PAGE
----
Del Toro's final appeal was that the Mexican government violated his civil rights by saying he was eligible for extradition. That appeal was denied by three judges who then ordered Del Toro's extradition to the United States.
Before Del Toro could file another appeal, officials in Mexico had him on a jet, said Moreland, the Sarasota County prosecutor.
"I'm not sure anybody really knows what really was going on in Mexico," Moreland said.
On Tuesday, a top Mexican diplomat in Washington defended the pace of the process.
Jose Antonio Zabalgoitia, spokesman at the Mexican Embassy, said it took until Friday for Del Toro to exhaust the appeals process, which is available to anyone in Mexico.
Zabalgoitia said the length of Del Toro's extradition is not unusual.
"It was perhaps too long for Mr. Bellush," Zabalgoitia said. "It was perhaps too long for other people who wanted to profit politically. . . . But it was not long in terms of what it normally takes for these kinds of processes to conclude."
Moreland, the Sarasota County state attorney, said his dealings with Mexican authorities were frustrating. "We kept on getting conflicting information," he said.
Last month, Jamie Bellush, Sheila Bellush's widower, testified before a committee in Washington. He said Mexico harbored a fugitive. He said that since Del Toro is a U.S. citizen, he should have been deported after his arrest in Mexico in November 1997.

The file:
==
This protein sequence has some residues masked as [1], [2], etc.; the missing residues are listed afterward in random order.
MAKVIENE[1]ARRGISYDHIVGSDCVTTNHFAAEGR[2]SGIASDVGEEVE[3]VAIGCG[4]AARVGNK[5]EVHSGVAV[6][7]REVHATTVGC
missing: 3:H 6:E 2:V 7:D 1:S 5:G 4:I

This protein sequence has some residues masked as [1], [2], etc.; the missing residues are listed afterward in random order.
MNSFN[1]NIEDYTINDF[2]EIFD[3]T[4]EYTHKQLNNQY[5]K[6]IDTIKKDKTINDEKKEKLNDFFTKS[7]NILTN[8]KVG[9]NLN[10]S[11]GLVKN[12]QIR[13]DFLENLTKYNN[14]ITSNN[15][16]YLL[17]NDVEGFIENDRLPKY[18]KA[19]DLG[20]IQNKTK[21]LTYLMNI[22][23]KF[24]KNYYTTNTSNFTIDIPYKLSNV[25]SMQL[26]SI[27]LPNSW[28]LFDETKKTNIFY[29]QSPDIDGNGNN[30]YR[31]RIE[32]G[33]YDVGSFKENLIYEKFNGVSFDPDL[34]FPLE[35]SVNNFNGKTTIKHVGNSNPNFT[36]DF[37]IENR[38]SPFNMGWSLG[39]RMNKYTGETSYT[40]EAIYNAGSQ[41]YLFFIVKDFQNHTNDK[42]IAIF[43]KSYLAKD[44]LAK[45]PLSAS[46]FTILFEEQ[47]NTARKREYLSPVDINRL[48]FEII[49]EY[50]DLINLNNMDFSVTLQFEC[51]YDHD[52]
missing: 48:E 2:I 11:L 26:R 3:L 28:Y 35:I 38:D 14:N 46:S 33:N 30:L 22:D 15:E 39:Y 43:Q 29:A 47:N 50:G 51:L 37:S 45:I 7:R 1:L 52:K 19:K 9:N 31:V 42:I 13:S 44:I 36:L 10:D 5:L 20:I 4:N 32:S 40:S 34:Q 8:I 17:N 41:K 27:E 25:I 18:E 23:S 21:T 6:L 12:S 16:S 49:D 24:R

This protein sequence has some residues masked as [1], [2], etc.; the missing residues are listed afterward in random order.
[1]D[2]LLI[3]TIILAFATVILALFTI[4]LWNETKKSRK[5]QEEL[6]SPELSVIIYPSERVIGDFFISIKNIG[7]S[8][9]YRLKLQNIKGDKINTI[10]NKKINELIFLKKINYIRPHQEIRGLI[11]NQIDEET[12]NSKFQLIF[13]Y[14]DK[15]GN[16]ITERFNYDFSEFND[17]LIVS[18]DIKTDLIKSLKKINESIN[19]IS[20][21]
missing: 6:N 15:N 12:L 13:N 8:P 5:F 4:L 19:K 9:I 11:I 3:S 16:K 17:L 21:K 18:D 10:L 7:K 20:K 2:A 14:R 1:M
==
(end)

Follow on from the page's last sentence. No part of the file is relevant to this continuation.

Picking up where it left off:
Bellush said Tuesday that political pressure by U.S. Rep. Dan Miller, R-Bradenton, and Bush's trade mission led to Del Toro's extradition. No public mention of the extradition was made at an official breakfast Tuesday between Bush and Mexican President Ernesto Zedillo.
U.S. Ambassador Jeffrey Davidow said he found nothing unusual in the sudden departure of Del Toro. "I think it's coincidental," he said. "We have been working on this for a long time."
According to prosecutors and records, Blackthorne wanted Bellush injured so he could get custody of their two teenage daughters, a plan that led Blackthorne to contact golfing buddy Daniel Rocha, who contacted his friend, Samuel Gonzales, who then got Del Toro to do the job
Texas Rangers were so sure Blackthorne was involved they put it in writing three weeks after her death. "Blackthorne's arrest is anticipated in the near future," a detective wrote in an investigative report Nov. 29, 1997.
Blackthorne, a wealthy San Antonio, Texas, businessman who invented an electronic muscle stimulator, has not been charged with any crime.
A grand jury in Bexar County, where San Antonio is located, has reopened an investigation into the Bellush killing.
Bexar County District Attorney Susan Reed would not comment.
"There isn't anything that we have to say about Allen Blackthorne at this time," Joy Clark, one of Reed's aides, said Tuesday. "Absolutely nothing."
Blackthorne could not be reached for comment.
His West Palm Beach attorney, Richard Lubin, said Del Toro's return is good news.
"Del Toro, if he says anything, will, I hope, tell the truth and again explain that Allen was not involved," Lubin said.
Blackthorne's wife, Maureen, would not comment Tuesday, but has supported her husband.
"Would you stay with a murderer?" she said recently. "Any woman that would, would be out of their mind."
-- Times researcher Cathy Wos and staff writers David Adams and Sara Fritz contributed to this report.